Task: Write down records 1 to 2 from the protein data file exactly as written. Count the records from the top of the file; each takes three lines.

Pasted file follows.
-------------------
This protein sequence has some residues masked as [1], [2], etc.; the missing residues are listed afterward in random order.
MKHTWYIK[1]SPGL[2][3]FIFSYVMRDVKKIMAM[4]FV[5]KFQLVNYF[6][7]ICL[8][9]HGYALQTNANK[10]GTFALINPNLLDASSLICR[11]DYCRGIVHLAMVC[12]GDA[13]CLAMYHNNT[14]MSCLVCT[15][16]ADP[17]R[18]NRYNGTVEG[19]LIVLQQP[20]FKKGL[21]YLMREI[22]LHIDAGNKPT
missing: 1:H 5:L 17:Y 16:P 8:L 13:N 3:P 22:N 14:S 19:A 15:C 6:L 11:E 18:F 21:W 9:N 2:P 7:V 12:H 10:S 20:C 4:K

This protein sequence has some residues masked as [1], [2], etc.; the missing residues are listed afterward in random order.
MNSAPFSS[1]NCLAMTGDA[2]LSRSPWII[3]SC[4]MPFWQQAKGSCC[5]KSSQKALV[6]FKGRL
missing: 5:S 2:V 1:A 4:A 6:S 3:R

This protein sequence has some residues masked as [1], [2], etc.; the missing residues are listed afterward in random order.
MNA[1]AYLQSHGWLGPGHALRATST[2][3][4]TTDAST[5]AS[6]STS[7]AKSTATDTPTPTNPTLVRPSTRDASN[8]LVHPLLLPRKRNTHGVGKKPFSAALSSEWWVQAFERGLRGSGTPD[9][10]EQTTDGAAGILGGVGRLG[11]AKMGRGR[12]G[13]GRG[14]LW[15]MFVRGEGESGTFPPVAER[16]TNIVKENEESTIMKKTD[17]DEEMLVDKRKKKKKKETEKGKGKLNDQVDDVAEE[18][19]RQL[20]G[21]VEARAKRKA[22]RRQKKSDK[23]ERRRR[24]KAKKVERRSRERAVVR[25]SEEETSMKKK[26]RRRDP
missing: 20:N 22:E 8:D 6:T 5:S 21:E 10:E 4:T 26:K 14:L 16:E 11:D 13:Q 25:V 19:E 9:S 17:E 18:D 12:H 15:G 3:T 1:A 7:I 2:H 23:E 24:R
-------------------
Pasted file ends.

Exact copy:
This protein sequence has some residues masked as [1], [2], etc.; the missing residues are listed afterward in random order.
MKHTWYIK[1]SPGL[2][3]FIFSYVMRDVKKIMAM[4]FV[5]KFQLVNYF[6][7]ICL[8][9]HGYALQTNANK[10]GTFALINPNLLDASSLICR[11]DYCRGIVHLAMVC[12]GDA[13]CLAMYHNNT[14]MSCLVCT[15][16]ADP[17]R[18]NRYNGTVEG[19]LIVLQQP[20]FKKGL[21]YLMREI[22]LHIDAGNKPT
missing: 1:H 5:L 17:Y 16:P 8:L 13:N 3:P 22:N 14:S 19:A 15:C 6:L 11:E 18:F 21:W 9:N 2:P 7:V 12:H 10:S 20:C 4:K

This protein sequence has some residues masked as [1], [2], etc.; the missing residues are listed afterward in random order.
MNSAPFSS[1]NCLAMTGDA[2]LSRSPWII[3]SC[4]MPFWQQAKGSCC[5]KSSQKALV[6]FKGRL
missing: 5:S 2:V 1:A 4:A 6:S 3:R